It was not that long ago when T. Boone Pickens ranked up there on television air time with the Snuggie and the Ped Egg. His commercials, or infomercials, promised that the wind corridor in the central United States, paired with natural gas, would wean the U.S. off of fossil fuel imports and push the country towards energy independence. >> Read the Full Article
  • Why Didn't Obama Mention Landmark Science Legislation?

    Just before Christmas, President Barack Obama celebrated a string of last-minute legislative accomplishments on tax cuts, gays in the military, the nuclear arms pact, the 9/11 responder bill, and food safety. But 2 weeks after saying that competition on innovation from overseas made this "our generation's Sputnik moment," the White House barely mentioned that key science legislation, the America COMPETES Act, which passed Congress last week amidst the flurry of lame-duck activity. >> Read the Full Article
  • New legislation places US at forefront of shark conservation

    Last week the US Senate passed the Shark Conservation Act, which bolsters the prohibition of shark-finning in US waters and puts the US at the forefront of shark conservation. >> Read the Full Article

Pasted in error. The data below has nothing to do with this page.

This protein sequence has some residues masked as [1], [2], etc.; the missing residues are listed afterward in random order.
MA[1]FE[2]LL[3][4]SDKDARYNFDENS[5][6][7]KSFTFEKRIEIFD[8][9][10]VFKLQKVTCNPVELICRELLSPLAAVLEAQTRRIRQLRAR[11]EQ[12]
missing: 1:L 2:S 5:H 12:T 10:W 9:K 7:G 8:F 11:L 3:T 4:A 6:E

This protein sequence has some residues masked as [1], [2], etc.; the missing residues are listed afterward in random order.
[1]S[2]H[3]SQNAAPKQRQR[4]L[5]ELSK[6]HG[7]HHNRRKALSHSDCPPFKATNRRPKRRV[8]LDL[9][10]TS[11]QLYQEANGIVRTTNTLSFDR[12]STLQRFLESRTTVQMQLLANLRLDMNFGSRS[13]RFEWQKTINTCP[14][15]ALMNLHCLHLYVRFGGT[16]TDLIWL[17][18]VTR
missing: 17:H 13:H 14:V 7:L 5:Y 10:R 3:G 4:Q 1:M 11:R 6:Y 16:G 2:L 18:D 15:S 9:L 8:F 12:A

• China to spend $30 billion on water conservation in 2011

    The Chinese government is expected to spend about 200 billion yuan ($30.10 billion) on water conservation projects in 2011, a tenth more than in 2010, the state-run China Daily reported on Saturday. Priority will be given to improving irrigation to ensure grain security and projects to combat drought and floods, the newspaper said. It cited Water Resources Minister Chen Lei as telling a government meeting that some of the investment would come from a 10 percent levy on income earned from the leasing of land. The newspaper did not elaborate. Other funds would go toward renovating water supply infrastructure for main agriculture regions and ensuring safe drinking water for 60 million rural people, the newspaper added. >> Read the Full Article